Cross-Cultural Petrographic Studies of Ceramic Traditions

Part of: Society for American Archaeology 84th Annual Meeting, Albuquerque, NM (2019)

This collection contains the abstracts of the papers presented in the session entitled "Cross-Cultural Petrographic Studies of Ceramic Traditions," at the 84th annual meeting of the Society for American Archaeology.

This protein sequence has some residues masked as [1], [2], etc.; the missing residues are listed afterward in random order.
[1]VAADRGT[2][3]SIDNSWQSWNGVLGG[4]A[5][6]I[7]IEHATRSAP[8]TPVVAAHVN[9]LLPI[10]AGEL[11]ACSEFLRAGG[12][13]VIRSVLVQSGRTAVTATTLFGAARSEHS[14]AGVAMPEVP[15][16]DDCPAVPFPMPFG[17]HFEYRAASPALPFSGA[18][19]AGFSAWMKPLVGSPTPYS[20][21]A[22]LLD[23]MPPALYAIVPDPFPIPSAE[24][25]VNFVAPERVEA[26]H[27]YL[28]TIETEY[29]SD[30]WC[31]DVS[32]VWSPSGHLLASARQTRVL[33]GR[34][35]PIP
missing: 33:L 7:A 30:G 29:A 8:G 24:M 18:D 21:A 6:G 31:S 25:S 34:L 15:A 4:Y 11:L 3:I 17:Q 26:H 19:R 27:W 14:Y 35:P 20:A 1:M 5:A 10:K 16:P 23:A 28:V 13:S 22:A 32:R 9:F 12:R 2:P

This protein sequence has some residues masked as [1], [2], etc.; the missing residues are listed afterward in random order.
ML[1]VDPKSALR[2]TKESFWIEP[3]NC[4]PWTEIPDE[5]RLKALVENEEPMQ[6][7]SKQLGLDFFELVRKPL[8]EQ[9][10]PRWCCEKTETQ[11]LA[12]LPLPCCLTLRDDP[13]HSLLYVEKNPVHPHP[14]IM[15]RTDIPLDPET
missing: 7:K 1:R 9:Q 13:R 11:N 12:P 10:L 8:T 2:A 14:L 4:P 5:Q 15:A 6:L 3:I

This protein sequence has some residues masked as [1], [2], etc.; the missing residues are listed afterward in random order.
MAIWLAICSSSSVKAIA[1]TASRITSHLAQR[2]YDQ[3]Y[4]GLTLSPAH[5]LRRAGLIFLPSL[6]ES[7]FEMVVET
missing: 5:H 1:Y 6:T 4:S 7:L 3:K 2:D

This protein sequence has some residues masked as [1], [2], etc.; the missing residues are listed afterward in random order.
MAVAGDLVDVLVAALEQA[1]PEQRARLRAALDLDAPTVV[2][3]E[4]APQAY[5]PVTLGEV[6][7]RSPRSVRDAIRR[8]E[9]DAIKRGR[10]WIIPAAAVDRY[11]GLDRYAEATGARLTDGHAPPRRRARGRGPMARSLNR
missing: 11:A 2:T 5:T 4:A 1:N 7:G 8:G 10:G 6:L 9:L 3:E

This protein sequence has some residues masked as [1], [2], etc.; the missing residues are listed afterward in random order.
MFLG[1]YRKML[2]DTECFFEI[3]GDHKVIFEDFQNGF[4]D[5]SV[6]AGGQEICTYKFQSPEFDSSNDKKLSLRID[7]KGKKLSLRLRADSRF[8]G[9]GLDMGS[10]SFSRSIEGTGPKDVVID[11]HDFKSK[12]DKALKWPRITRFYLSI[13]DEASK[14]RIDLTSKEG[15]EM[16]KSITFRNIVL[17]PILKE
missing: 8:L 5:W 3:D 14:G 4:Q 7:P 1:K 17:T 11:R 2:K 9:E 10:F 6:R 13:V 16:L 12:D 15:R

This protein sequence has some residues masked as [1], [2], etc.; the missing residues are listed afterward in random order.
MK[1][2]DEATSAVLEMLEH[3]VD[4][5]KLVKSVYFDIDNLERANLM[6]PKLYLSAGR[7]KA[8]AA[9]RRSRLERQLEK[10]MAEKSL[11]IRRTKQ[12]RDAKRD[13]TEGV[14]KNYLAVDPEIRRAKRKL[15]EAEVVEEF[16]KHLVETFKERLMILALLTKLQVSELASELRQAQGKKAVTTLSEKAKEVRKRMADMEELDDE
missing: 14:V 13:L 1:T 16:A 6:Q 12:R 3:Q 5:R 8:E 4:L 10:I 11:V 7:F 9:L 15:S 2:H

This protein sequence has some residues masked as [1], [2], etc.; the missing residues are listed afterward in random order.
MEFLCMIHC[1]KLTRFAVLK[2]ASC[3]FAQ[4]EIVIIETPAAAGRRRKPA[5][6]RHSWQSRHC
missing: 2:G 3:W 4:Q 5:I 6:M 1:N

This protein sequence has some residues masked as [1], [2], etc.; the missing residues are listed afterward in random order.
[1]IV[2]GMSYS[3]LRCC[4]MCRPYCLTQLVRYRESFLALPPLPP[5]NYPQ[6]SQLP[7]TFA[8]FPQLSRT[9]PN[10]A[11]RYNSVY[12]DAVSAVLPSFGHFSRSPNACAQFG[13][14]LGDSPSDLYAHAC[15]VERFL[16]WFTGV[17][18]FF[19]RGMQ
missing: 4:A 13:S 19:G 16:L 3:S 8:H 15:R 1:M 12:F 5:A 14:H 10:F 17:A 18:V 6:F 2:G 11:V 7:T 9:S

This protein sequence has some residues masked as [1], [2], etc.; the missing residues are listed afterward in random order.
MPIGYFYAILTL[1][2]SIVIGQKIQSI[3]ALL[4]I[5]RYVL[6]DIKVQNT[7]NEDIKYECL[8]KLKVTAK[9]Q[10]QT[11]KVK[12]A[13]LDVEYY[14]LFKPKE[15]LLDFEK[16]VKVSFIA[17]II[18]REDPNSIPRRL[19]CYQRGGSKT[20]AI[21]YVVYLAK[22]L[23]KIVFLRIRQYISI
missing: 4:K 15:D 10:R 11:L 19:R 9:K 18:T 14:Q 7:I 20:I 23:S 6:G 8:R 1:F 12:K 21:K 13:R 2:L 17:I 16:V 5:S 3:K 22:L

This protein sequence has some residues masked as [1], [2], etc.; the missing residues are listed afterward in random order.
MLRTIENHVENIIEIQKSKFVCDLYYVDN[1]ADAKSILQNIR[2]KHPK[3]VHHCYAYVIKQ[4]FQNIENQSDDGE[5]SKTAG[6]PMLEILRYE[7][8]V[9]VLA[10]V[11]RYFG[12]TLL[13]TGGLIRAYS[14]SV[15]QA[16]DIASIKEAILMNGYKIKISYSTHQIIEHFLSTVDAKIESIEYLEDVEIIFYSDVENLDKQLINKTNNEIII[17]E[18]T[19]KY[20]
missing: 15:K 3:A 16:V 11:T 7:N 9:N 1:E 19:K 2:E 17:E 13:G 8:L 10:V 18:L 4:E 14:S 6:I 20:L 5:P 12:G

Over the past decade, ceramic petrography has seen a resurgence in the field of archaeology. It has clear value for documenting past technologies, identities, movement of people, political systems, economic factors, and cultural traditions. Results from such studies have illustrated that ceramics play a key role in many aspects of past societies. This session focuses on how ceramic petrography characterizes the production of pottery as a process embedded in specific cultural spheres. The papers in this session highlight cross-cultural factors of ceramic manufacture related to ecological issues, economic demands, and societal pressures. However, the unique characteristics of pottery production within each study area also emphasize those aspects of pottery production that are most amenable to cultural norms and expectations. Ceramic petrography provides important insight into the technological choices that are principally impacted by ceramic traditions and how those traditions change over time. Through the case studies presented, and the different perspectives and interpretations ceramic analysis can bring, it will be shown that a cross-regional perspective will serve to enrich our understanding of the socio-economic and socio-cultural factors involved in ceramic production.